It is with great sadness that we say “goodbye” to George C. Devol, a self-taught inventor that created the robotic arm in the 1960s. Mr. Devol was 99 at the time of death, but his innovations live on worldwide. His story is inspirational, especially in these days of downgrades, economic stagnation and joblessness.
Born in Louisville, Ky in 1912, George Devol was an experimenter at an early age. While he never attended college he took great interest in mechanics and electronics in high school. Working hard in the 1920s for a variety of electronics companies he eventually founded United Cinephone in the 1930s. It was not until 1939 that United Cinephone had its big hit with its automated photoelectric counters at the New York World’s Fair.
Then Devol went on to develop the predecessor to the microwave with a hot dog vending machine called the “Speedy Weeny.” After attending a cocktail party with fellow engineer, Joseph F. Engelberger, they formed a company, Unimation Inc., and soon created the Unimate – the first “robot worker”. Unimate arm was implemented in 1961 by General Motors in the company’s plant in Trenton, NJ. Soon after GM, Chrysler and Ford followed suit in 1966, even while facing growing protests from labor unions across the nation as it replaced humans on the production line.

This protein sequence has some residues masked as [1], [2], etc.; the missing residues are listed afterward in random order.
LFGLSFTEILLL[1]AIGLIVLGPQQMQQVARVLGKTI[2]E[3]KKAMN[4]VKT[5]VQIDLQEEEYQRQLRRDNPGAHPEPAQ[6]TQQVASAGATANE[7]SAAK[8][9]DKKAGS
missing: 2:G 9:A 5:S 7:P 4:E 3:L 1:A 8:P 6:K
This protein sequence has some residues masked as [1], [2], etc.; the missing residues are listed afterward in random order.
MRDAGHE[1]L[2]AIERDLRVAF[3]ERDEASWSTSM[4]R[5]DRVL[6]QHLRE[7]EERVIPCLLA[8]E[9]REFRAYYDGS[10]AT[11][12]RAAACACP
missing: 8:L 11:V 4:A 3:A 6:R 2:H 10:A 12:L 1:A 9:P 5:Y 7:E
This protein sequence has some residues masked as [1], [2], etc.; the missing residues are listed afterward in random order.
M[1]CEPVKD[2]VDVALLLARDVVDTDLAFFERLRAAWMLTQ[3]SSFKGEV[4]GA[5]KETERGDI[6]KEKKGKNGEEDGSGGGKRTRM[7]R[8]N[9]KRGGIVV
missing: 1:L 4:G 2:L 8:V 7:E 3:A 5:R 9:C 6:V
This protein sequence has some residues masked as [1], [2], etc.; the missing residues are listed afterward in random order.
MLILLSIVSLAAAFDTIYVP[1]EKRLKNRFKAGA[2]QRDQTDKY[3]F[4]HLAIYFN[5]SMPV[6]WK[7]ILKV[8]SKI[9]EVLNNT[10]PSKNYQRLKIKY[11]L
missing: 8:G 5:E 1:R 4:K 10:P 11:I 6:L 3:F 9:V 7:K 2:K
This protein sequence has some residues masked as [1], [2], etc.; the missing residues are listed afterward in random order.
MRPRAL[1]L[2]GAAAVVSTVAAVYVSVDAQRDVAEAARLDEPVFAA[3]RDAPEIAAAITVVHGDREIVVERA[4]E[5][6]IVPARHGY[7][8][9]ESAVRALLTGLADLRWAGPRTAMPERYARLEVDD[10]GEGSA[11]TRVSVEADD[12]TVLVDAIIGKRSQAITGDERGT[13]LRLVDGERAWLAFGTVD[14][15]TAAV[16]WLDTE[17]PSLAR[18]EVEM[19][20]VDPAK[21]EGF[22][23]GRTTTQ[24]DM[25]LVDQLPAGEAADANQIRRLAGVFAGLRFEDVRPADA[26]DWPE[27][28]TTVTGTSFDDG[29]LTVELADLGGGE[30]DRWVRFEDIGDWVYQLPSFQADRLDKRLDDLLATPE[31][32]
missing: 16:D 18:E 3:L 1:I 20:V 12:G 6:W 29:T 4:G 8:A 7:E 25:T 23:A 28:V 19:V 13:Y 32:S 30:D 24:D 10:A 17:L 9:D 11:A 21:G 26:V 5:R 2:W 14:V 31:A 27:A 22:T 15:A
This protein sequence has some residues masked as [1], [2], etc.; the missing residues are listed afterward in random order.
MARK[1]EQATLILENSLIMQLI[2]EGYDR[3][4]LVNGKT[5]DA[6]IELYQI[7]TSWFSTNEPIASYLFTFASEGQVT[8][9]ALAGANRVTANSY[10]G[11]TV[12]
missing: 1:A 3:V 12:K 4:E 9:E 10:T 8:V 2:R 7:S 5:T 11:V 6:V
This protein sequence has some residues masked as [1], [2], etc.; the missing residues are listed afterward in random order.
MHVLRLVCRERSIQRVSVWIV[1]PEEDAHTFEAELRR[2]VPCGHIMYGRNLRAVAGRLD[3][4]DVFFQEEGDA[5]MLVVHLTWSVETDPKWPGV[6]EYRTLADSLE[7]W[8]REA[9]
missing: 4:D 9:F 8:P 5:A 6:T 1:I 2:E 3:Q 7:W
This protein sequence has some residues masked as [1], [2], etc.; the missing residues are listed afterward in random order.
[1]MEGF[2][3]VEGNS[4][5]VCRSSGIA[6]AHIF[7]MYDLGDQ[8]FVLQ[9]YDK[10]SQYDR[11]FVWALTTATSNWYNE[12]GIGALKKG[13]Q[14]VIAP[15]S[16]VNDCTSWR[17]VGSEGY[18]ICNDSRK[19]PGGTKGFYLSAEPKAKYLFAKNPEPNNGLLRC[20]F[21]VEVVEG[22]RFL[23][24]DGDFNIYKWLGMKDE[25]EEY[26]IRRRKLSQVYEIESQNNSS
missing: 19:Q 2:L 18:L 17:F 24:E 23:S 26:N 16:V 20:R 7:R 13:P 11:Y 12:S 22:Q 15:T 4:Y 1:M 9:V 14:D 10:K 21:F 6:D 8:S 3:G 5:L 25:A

Fast forward to this century, Popular Mechanics magazine (2002) listed the Unimate as one of the top 50 inventions of the last 50 years and the early model can be found in the Smithsonian Institution’s National Museum of American History. This past May, George Devol was inducted into the National Inventors Hall of Fame. The citation reads, “George Devol’s patent for the first digitally operated programmable robotic arm represents the foundation of the modern robotics industry.” The NY Times said today that Mr. Devol believed that “new technology should be simple and practical” a guiding principle that we can take to heart in every endeavor we explore.
Thank you Kris Brown for bringing this to my attention!